U.S. net oil imports were just above 4 million barrels per day during the last week of November, according to new Energy Department data — the lowest in 40 years.
U.S. Energy Information Administration data released Thursday shows net crude oil imports fell by more than 1.7 million barrels per day from the week ending Nov. 23 to the week ending Nov. 30.
“This latest report from EIA is what winning looks like,” Dan Kish, a distinguished senior fellow at the Institute for Energy Research, told The Daily Caller News Foundation. “With net oil imports hitting a 40 year low and much more where that came from, our national energy and security position is getting better every day.”
While experts don’t expect net oil imports to stay at November’s record-low levels for long, it’s illustrative of the U.S.’s continued shift away from being a major net crude importer.
“It probably reflects technical factors, but is an impressive achievement nevertheless,” reads a research note from analysts at Princeton Energy Advisers. The group said net oil imports were “the lowest in 40 years by a margin.”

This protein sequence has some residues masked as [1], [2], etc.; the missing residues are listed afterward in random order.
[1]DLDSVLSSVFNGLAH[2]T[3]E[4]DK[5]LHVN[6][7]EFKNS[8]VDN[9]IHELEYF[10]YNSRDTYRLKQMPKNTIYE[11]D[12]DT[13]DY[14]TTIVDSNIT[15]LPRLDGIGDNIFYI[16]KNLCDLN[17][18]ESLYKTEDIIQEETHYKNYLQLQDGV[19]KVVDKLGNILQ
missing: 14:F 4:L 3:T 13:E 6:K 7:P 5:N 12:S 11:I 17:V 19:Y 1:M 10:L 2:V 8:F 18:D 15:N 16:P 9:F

The news from EIA comes as the Trump administration prepares to lease parts of the Arctic National Wildlife Refuge. The GOP-led tax bill required the Interior Department to hold lease sales in ANWR’s coastal plain, signaling a victory for Alaskans trying for decades to allow drilling.
President Donald Trump signed the tax bill into law late last year. Interior expects to sell drilling rights in ANWR next year much to the chagrin of environmentalists and Democratic lawmakers.
American oil exports topped 3.2 million barrels per day during the last week of November, according to EIA. U.S. oil exports are being fueled by booming production on state and private lands.
Production hit a record-breaking 11.7 million barrels a day in November — a 2 million barrel per day increase from the previous year. The U.S. surpassed Russia and Saudi Arabia this year to become the world’s largest oil-producing nation.
Oil output more than doubled in the past eight years, due to the advent of hydraulic fracturing and horizontal drilling into underground shale formations. Once lagging, production on federally-controlled lands and waters increased as well.
Onshore oil production on federal lands hit record levels during the first seven months of 2018, according to data obtained by The New York Times.
“What a different picture from other countries like France, where motorists are torching their cities in opposition to crippling carbon taxes,” Kish said. “Let’s just hope the new Congress doesn’t screw it up.”
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